First off, I have to share how happy I am that my new publishers allowed me to keep my original title for this book. This is my sixth novel, and that has only happened to me twice before. I was braced for a change, but didn’t know what that change could possibly be. For the five years it took to write this book, it has been Yellow Mini; I couldn’t imagine it any other way.
It is funny that I now have a book named after a car because I am not a car person. I grew up in a family that didn’t even own a car until I was 18 and almost out the door. Even now, I am a huge fan of public transportation and use it whenever I can. I am not one of those people who notice cars or drool over makes and models. But I will confess: Minis have always turned my
head, especially yellow ones. How could they not?
I never intended to write a book named after a call, but the car is identified in the very first poem, spoken by Annabelle. I actually did write that poem first; it is what got the book started (more on that below) and when I had to save the text, those two words, Yellow Mini, jumped out at me – and they stuck.
Readers often want to know where the idea for a book came from and that can be a tough question to answer. As a writer, I can identify the moment when the idea hit me, but not where it came from.
So I will begin with the third floor lounge (title of the first poem). In my high school, there was such a lounge. And yes, shy and self-conscious me did hate walking by it. It was full of cool kids, much older than me for the first 3 years of high school (in Quebec high school runs from grade 7 – 11). I felt gangly and awkward walking by such a suave and sophisticated group of kids, so I literally would take any detour possible to avoid having to pass this lounge and spare myself the looks that I was so sure I was getting.
Of course, now I know that those “cool” kids might not even have noticed me at all and I also know that just because they looked cool, that didn’t mean that their lives weren’t riddled with issues and insecurities. Life is most often a matter of perception rather than reality.
I suppose that outburst, if I can call the first poem that, had been lurking in me for a long time. That feeling of walking through that lounge is still so strong, I can close my eyes and conjure it. Writing is a matter of tapping in to deep emotions, to exorcising demons, and that was one of mine. But suddenly, before I knew it, Annabelle (who I suppose started out as me but ended up being a very different person) was not alone.
Her ex-best friend Stacey wanted to speak too. I never really knew Stacey but I do know that in grade eight the girl I had been best friends with in grade seven transformed over the summer and left me to go hang out with a whole new group of kids, some of whom had an “in” with the kids in the third floor lounge. I was dropped like a hot potato. Almost everyone knows what that feels like and when it happens it really hurts and shakes your confidence in a profound way. I knew that I was suddenly too nerdy and innocent for her. Before long, other characters showed up in my book: Mark and Mary and Christopher – all fabrications, but with touches of someone I once knew, or knew of.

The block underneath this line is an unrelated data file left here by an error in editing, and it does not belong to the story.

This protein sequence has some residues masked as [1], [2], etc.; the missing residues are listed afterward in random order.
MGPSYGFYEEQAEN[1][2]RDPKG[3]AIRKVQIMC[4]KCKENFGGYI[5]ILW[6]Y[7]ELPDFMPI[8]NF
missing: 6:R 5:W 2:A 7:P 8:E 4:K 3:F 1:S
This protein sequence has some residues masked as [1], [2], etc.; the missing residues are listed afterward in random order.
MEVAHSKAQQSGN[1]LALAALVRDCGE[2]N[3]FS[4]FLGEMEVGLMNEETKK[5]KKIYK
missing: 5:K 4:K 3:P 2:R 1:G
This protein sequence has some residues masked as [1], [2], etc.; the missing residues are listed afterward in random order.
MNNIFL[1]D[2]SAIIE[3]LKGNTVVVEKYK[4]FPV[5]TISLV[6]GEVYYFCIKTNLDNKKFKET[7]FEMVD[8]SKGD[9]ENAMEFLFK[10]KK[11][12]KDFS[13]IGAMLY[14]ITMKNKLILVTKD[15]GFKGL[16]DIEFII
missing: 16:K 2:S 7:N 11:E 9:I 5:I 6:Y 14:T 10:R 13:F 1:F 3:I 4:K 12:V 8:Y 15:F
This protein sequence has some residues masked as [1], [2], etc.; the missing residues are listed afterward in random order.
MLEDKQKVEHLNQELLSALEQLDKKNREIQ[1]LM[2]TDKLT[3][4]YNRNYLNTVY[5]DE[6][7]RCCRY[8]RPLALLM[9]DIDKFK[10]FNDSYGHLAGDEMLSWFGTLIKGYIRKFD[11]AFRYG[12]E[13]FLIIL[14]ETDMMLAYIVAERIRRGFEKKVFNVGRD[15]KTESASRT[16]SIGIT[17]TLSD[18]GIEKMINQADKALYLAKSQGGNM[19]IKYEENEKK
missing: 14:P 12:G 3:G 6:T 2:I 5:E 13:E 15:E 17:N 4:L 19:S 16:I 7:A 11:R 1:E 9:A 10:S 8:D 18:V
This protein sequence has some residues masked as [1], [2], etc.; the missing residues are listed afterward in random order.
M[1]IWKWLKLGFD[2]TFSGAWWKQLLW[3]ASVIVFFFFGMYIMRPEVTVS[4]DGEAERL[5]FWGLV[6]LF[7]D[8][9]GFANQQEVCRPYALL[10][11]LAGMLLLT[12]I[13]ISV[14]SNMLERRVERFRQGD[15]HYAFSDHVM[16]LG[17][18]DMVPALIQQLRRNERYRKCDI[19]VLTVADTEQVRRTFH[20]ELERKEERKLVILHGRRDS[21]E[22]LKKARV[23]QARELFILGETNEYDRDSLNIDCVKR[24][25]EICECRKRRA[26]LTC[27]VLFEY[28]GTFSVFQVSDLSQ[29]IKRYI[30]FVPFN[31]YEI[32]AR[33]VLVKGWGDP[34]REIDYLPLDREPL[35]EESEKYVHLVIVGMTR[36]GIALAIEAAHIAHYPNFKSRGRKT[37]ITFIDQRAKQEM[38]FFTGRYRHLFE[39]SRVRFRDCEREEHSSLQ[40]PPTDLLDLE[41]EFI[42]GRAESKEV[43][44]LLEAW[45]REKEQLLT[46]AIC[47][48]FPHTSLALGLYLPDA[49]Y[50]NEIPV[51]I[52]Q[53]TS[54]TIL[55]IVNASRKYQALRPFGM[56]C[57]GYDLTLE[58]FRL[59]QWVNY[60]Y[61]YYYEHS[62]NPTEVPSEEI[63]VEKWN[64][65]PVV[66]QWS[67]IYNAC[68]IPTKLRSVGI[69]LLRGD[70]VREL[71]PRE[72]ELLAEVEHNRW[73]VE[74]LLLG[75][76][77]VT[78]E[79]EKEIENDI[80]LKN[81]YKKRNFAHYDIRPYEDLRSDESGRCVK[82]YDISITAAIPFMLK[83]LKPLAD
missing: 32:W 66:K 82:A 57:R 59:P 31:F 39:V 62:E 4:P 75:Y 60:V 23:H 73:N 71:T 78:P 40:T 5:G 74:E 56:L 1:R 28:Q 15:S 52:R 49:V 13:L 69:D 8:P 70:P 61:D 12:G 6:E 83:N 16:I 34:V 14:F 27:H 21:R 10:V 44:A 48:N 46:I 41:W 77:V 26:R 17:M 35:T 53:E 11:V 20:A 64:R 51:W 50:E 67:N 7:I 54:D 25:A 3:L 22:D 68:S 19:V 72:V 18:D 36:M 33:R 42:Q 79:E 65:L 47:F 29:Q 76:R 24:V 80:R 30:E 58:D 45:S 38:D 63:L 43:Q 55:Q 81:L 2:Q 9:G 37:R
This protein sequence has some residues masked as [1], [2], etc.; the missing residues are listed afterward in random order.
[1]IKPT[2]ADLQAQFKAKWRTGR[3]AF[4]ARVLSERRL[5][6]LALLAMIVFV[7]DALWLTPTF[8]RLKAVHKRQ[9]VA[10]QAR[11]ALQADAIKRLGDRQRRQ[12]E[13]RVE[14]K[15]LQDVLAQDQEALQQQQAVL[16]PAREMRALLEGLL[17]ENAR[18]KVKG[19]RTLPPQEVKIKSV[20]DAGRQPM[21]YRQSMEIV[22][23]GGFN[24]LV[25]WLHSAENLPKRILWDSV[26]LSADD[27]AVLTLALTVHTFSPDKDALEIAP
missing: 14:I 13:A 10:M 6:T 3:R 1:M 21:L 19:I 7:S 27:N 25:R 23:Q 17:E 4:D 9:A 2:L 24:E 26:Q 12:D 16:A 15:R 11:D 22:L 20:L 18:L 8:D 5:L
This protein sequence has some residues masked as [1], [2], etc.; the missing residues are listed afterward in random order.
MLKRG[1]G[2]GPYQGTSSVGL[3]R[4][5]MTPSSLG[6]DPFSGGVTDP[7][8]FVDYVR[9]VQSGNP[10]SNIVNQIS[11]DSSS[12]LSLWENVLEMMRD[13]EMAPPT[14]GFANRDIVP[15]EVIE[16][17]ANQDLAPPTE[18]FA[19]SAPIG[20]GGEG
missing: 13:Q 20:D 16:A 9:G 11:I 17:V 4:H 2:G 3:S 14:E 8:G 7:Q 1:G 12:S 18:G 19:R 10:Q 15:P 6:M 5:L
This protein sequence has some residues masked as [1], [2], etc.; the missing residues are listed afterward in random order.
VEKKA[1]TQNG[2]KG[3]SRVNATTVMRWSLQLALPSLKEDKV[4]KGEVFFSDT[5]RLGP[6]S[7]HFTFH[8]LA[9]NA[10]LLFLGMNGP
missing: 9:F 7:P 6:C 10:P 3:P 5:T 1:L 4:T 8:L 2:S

This was an interesting novel to write. I literally let the voices of the characters dictate who would “speak” next. Nothing was plot-driven. I’d be at work, between classes, when suddenly Mark’s voice would pop into my head and he would begin to rant in his angry, grief-stricken way. Or I’d be grocery shopping and I’d hear Stacey show off about her new status as the yellow car princess. Whoever called out to me most strongly received my attention. And then before I knew it, one voice would lead to the next and the next. It was kind of like having a medley of speakers in my head.
Now … I realize this makes me sound slightly schizophrenic. When I was in high school, the book Sybil, wherein the main character has multiple personalities, was extremely popular. We all read it. The title became a code word for anyone conflicted or torn: “Quit acting like Sybil, okay” or “I’m in a Sybil mood today.” I could not help but think about that book and character as I worked on Yellow Mini.
To say that the voices merely spoke through me makes it sound like I was just the medium and that I had nothing to do with the creation of the words, which of course I did. But I quite honestly did try to take a back seat to these five young people and allow them to let me know who should speak and what they should say. The how and what of the speaking was a more conscious act. I tried to give each character a distinct voice and a distinct way of speaking.
Even the lay out of the poems on the page was carefully constructed to reflect the characters’ individuality: Christopher’s poems are long and thin, reflecting his lack of confidence and his shyness, while Mark rambles and his poems are long and bold.
It was immensely enjoyable to write these poems and to shape the poems into an actual novel. My first love was poetry and as a teenager I wrote reams of poetry. Many of my early publications in literary journals were poems. I consider my prose to be quite poetic in that I use a lot of imagery and I love extended metaphors and symbolism. Subtext: the spice of a strong piece of prose.
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